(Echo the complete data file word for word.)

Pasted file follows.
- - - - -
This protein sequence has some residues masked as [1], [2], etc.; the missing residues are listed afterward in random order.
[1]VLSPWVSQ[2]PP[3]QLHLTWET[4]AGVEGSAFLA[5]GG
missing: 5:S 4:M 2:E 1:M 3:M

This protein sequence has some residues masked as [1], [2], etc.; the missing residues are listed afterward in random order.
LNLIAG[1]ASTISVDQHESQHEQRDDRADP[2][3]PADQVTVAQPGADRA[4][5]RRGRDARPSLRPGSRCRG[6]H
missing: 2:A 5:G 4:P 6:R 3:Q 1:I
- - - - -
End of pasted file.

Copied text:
This protein sequence has some residues masked as [1], [2], etc.; the missing residues are listed afterward in random order.
[1]VLSPWVSQ[2]PP[3]QLHLTWET[4]AGVEGSAFLA[5]GG
missing: 5:S 4:M 2:E 1:M 3:M

This protein sequence has some residues masked as [1], [2], etc.; the missing residues are listed afterward in random order.
LNLIAG[1]ASTISVDQHESQHEQRDDRADP[2][3]PADQVTVAQPGADRA[4][5]RRGRDARPSLRPGSRCRG[6]H
missing: 2:A 5:G 4:P 6:R 3:Q 1:I